By Peter Jessup
The last thing the Tongan rugby league side have in their sights for their match against New Zealand at Carlaw Park on Friday night is taking the Kiwis' heads off.
Tongan coach Murray Hurst, who worked beside Mark Graham at the North Queensland Cowboys and remains there, said yesterday that he had talked to the Tongans about that.
"No way," Hurst said when asked if Kiwi players would be targets of the sort of rough stuff dished out by Tonga in the Rugby World Cup. "I've never condoned that and certainly never will."
The last thing his players wanted to do was give away ground through penalties.
"Coming from an NRL club, I can understand their point of view, but from [Kiwi coach Frank Endacott's], it's an ideal build-up - it'll keep them nicely in tune."
The Tongans were excited about the thought of playing people they looked up to, Hurst said. They knew they were in danger of a mauling but were willing to test themselves as some might never get an opportunity against such class players again.
"This is the best Kiwi team I've seen," Hurst said. "I thought they'd beat Australia by more."
He had picked his side with a view to next November's World Cup, and described his squad as "more notable for the ones that aren't there."
He has 11 players from Tonga who were part of the island nation's three-test-winning tourists to the Cook Islands, seven from New Zealand and Australian clubs, including some NRL reserve-graders, and three from Britain.
Among the Pacific Islands-based players, Hurst nominated lock Sione Masima and wing/centre Tevita Pole'o as two to watch. He has former Marist player Greg Wolfgramm, who played in the Riverina competition last season, also at centre.
Andrew Lomu (no relation to Jonah) and Nelson Lomi, both aged 21, were with Sydney City's first-division team last season, and Philimone Lolohea, aged 20, was a Warriors colt and is now with Souths.
From Mangere East is Esau Mann and from Britain are Bradford back Tevita Vaikona, prop Lee Hansen, who moved from Wigan to Widnes recently, and Phil Howlett, older brother of Auckland rugby wing Doug Howlett, who was at Souths and moved to Bradford last year.
"I'm relying on the pros to show the way. The boys from Tonga have no idea how quick it's going to be," Hurst said.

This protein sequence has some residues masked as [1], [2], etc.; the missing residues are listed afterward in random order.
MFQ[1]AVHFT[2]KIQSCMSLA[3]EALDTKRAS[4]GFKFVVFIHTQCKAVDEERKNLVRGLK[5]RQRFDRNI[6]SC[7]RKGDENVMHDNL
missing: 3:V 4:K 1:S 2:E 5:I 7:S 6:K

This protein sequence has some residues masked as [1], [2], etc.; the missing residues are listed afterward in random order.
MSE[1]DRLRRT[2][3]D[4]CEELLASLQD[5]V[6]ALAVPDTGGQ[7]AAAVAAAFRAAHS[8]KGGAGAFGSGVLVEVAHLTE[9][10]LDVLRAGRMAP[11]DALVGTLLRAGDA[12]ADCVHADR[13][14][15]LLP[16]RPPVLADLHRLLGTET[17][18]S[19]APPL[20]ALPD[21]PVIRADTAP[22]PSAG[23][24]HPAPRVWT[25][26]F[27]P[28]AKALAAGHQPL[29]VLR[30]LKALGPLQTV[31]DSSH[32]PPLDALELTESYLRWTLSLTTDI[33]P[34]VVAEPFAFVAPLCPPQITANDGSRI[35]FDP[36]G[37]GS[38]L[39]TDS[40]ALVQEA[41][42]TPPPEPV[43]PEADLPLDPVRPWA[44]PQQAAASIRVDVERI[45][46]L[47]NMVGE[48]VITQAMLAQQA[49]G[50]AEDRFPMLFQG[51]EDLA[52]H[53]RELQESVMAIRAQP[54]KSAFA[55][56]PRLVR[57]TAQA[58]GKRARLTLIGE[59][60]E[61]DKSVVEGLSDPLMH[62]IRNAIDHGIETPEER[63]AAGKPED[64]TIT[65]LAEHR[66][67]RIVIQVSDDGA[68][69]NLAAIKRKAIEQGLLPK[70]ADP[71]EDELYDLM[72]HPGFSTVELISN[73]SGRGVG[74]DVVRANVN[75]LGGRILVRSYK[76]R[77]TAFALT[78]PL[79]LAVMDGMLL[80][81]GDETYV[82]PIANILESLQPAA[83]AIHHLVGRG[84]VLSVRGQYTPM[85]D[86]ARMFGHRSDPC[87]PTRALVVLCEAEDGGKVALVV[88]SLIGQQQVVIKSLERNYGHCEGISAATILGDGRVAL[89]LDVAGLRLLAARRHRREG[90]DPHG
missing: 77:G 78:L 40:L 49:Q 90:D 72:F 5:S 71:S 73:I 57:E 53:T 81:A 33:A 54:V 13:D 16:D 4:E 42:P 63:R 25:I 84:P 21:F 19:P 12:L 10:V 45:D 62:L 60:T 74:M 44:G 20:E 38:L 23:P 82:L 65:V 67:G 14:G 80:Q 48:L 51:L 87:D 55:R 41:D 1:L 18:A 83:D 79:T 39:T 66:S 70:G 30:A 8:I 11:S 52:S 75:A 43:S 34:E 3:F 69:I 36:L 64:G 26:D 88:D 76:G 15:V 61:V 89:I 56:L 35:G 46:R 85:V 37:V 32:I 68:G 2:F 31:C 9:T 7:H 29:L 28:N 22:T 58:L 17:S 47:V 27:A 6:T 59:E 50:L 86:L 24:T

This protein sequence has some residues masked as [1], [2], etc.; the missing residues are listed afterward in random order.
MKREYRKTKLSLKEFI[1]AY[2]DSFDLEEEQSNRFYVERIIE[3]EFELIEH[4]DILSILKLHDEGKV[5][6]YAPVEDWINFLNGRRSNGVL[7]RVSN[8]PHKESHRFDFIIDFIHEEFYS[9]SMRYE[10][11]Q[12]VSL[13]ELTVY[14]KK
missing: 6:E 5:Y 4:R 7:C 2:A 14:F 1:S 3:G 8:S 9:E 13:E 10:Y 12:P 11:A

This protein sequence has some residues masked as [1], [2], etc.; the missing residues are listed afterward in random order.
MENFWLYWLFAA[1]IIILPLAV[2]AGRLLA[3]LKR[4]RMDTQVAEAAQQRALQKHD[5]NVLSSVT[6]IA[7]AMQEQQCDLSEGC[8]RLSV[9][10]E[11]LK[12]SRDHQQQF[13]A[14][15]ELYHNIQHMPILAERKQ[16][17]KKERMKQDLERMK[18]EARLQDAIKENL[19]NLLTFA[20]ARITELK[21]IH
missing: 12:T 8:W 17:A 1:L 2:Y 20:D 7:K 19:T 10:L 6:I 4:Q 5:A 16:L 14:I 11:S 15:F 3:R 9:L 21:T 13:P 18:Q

There are hopes that some of the other eligible NRL players who want to be part of next year's Cup squad will turn up at Carlaw on Friday as supporters.
Among those are Parramatta's Jim Dymock, John Hopoate from Manly, Solomon Haumono at the Wests Tigers, Dragon Andrew Tangata Toa and Warrior Awen Guttenbeil.
Television commentator and 1995 Tongan World Cup captain Duane Mann is also considering making himself available for next year's event at the age of 35.
Hurst said the game was particularly important to the Tongans since it was their only confirmed international encounter ahead of the Cup, though one-off matches against other island nations were likely.
The Kiwis ran at Carlaw yesterday and will train at Ericsson Stadium at 10am today and tomorrow. Tomorrow afternoon they will visit the Middlemore Hospital children's wards which the Friday game is a fundraiser for.
The team will throw their match bonuses into the hat for the children's cause for Middlemore and Viola Hospital in Tonga, and told organisers they would also like to make a donation. All proceeds from gate sales go to the hospitals.
The match will be broadcast live on Sky as build-up to the Great Britain-Australia match in Brisbane.
Both games are big occasions for Kiwi referees. Dave Pakieto will control his first major international when Australia play Great Britain and Andy Cook gets his first test, at Carlaw Park.
Tickets for the Kiwis' next match, against Great Britain at Ericsson Stadium on October 29 are in hot demand, with more than 4000 sold in the last two days.